After missing the first six games of the year, Mann decided to unleash his talents in only a handful of packages, as the raw youngster was still learning on the fly. And fly did he ever, posting a ridiculous 21.1 yards-per-catch average including an 80-yard bomb vs. the New York Jets and a 94-yard barn burner vs. Cincinnati. After a full offseason to work with Mann on refining his game, he could help elevate the offense to another level and perhaps, post dual 1,000 yard receivers for the first time since Plaxico Burress and Hines Ward did it in 2002.

From Mike Wallace to Antonio Brown to Emmanuel Sanders and now Martavis Bryant, the team continues to strike it rich with late round wide receivers. The team cupboard is loaded at the receiver position once again, and the team more than likely will snatch another late-round receiver for depth purposes in the 2015 draft. The more ballyhooed coaching pickup last offseason was Mike Munchak, and the offensive line made improvements by leaps and bounds this past season. But Mann’s efforts should not go unnoticed, as the front office continually sets the table in front of him, and time after time, he turns water to wine.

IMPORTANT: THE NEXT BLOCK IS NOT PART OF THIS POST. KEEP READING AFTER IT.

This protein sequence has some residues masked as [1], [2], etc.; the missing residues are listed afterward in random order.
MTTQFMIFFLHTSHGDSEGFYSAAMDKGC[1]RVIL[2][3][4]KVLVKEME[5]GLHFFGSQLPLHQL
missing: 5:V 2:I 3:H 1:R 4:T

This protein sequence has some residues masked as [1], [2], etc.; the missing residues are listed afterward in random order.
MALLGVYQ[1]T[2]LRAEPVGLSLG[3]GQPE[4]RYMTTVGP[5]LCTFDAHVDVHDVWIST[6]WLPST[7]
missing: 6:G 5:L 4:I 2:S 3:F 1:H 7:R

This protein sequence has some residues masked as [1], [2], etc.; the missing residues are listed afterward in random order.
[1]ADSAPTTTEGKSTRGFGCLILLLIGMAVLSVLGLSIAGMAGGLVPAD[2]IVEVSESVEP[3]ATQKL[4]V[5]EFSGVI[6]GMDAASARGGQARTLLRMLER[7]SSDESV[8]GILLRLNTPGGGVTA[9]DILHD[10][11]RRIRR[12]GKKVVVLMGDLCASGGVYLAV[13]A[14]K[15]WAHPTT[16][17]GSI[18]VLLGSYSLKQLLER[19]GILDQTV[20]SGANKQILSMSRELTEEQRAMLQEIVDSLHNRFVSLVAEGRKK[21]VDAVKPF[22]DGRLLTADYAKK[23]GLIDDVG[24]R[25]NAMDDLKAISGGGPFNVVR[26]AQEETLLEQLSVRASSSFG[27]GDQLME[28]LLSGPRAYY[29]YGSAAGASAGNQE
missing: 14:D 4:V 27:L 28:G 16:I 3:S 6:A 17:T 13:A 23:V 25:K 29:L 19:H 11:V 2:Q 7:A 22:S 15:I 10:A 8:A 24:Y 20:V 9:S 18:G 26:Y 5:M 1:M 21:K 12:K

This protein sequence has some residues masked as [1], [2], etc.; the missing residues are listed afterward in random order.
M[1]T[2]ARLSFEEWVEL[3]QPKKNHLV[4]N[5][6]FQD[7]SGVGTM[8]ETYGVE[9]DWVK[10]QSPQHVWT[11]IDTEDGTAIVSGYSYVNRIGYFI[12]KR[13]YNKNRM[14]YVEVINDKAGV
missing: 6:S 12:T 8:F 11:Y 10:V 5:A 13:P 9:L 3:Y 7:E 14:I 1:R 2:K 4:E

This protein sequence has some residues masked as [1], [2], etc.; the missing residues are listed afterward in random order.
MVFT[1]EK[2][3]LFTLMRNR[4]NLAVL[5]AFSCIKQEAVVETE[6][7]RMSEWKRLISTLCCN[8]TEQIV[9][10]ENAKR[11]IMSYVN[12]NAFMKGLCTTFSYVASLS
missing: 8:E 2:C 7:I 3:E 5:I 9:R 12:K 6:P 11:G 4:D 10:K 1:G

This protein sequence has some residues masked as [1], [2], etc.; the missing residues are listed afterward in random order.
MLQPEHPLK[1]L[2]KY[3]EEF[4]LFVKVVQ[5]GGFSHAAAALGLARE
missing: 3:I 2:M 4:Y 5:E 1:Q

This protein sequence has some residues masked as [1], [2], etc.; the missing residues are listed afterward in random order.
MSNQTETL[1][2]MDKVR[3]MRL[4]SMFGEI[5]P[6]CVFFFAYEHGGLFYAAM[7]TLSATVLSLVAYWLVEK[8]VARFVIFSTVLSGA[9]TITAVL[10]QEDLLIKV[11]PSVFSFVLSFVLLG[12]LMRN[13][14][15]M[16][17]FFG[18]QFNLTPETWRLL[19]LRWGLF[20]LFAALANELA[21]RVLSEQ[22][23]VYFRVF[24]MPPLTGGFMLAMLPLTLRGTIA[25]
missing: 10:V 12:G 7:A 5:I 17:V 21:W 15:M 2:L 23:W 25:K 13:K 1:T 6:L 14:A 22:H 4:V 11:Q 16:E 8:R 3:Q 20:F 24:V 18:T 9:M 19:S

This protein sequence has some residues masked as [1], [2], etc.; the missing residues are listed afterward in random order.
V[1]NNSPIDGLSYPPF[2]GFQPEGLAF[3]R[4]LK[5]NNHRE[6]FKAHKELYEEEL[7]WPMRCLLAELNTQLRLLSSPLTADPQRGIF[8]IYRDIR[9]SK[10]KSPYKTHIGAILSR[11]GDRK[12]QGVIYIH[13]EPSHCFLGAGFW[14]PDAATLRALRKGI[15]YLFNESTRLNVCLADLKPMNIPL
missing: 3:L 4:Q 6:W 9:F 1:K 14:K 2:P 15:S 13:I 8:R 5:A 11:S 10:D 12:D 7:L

“I’ve been coaching a long time, and I’m a fundamental technique guy,” Mann said. “The bottom line is if the player has good fundamental technique, along with his athletic ability, he can be a productive player.”

Perhaps it’s his willingness to not show favoritism, whether you’re a street free agent, or a first-round pick, he coaches them all the same.

“I’ve had some experience where I’ve been accused of just coaching the starters, and I don’t think that’s right,” Mann said.  “I coach everybody. Everybody has got to do his job. Whatever your role is, that is what you have to be held accountable for. My accountability comes with everybody in the room. I should be accountable to everybody, and that’s the way I coach. I always have.”

It’s true, Todd Haley, Keith Butler and Mike Munchak receive much of the media attention, but do not sleep on the forgotten “Mann.”